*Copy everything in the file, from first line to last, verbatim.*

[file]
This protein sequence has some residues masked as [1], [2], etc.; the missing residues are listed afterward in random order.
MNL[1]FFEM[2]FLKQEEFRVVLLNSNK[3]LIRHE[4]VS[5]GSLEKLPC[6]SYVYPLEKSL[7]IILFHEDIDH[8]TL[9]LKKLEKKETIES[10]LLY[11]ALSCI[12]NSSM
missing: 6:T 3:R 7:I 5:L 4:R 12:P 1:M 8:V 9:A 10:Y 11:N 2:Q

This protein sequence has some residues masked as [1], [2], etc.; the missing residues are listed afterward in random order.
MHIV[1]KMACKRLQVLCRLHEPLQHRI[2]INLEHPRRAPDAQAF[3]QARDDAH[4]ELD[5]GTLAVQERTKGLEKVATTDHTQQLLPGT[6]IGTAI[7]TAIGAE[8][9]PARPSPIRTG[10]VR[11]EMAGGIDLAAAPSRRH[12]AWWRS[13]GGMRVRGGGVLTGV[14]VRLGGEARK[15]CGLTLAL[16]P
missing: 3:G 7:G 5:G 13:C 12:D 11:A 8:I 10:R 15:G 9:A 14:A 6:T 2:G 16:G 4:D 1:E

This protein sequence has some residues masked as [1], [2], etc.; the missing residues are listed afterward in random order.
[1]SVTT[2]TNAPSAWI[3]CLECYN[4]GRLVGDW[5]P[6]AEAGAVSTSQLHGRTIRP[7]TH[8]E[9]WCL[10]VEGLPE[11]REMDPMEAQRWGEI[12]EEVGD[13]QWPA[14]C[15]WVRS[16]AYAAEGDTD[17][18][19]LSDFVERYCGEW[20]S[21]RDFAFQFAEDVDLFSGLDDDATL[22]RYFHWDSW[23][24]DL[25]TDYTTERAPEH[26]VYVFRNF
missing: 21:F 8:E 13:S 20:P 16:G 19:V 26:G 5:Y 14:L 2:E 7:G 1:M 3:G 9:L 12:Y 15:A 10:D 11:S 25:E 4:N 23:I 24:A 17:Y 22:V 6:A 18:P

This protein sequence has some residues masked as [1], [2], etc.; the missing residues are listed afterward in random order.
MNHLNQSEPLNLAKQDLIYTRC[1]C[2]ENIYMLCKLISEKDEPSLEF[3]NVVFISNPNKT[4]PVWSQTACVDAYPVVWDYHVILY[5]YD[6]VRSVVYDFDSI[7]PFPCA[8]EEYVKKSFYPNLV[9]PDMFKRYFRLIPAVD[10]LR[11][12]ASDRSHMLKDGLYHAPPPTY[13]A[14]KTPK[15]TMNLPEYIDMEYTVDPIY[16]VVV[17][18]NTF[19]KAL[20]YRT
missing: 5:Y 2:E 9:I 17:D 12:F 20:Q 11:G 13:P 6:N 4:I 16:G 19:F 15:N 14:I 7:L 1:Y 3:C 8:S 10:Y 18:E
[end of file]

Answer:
This protein sequence has some residues masked as [1], [2], etc.; the missing residues are listed afterward in random order.
MNL[1]FFEM[2]FLKQEEFRVVLLNSNK[3]LIRHE[4]VS[5]GSLEKLPC[6]SYVYPLEKSL[7]IILFHEDIDH[8]TL[9]LKKLEKKETIES[10]LLY[11]ALSCI[12]NSSM
missing: 6:T 3:R 7:I 5:L 4:R 12:P 1:M 8:V 9:A 10:Y 11:N 2:Q

This protein sequence has some residues masked as [1], [2], etc.; the missing residues are listed afterward in random order.
MHIV[1]KMACKRLQVLCRLHEPLQHRI[2]INLEHPRRAPDAQAF[3]QARDDAH[4]ELD[5]GTLAVQERTKGLEKVATTDHTQQLLPGT[6]IGTAI[7]TAIGAE[8][9]PARPSPIRTG[10]VR[11]EMAGGIDLAAAPSRRH[12]AWWRS[13]GGMRVRGGGVLTGV[14]VRLGGEARK[15]CGLTLAL[16]P
missing: 3:G 7:G 5:G 13:C 12:D 11:A 8:I 10:R 15:G 9:A 14:A 6:T 2:G 16:G 4:D 1:E

This protein sequence has some residues masked as [1], [2], etc.; the missing residues are listed afterward in random order.
[1]SVTT[2]TNAPSAWI[3]CLECYN[4]GRLVGDW[5]P[6]AEAGAVSTSQLHGRTIRP[7]TH[8]E[9]WCL[10]VEGLPE[11]REMDPMEAQRWGEI[12]EEVGD[13]QWPA[14]C[15]WVRS[16]AYAAEGDTD[17][18][19]LSDFVERYCGEW[20]S[21]RDFAFQFAEDVDLFSGLDDDATL[22]RYFHWDSW[23][24]DL[25]TDYTTERAPEH[26]VYVFRNF
missing: 21:F 8:E 13:S 20:P 16:G 19:V 26:G 5:Y 14:L 2:E 7:G 1:M 3:G 9:L 12:Y 15:A 10:D 11:S 25:E 4:N 23:I 24:A 17:Y 22:V 6:A 18:P

This protein sequence has some residues masked as [1], [2], etc.; the missing residues are listed afterward in random order.
MNHLNQSEPLNLAKQDLIYTRC[1]C[2]ENIYMLCKLISEKDEPSLEF[3]NVVFISNPNKT[4]PVWSQTACVDAYPVVWDYHVILY[5]YD[6]VRSVVYDFDSI[7]PFPCA[8]EEYVKKSFYPNLV[9]PDMFKRYFRLIPAVD[10]LR[11][12]ASDRSHMLKDGLYHAPPPTY[13]A[14]KTPK[15]TMNLPEYIDMEYTVDPIY[16]VVV[17][18]NTF[19]KAL[20]YRT
missing: 5:Y 2:E 9:I 17:D 12:F 20:Q 11:G 13:P 6:N 4:I 16:G 19:F 15:N 14:I 7:L 1:Y 3:C 8:S 10:Y 18:E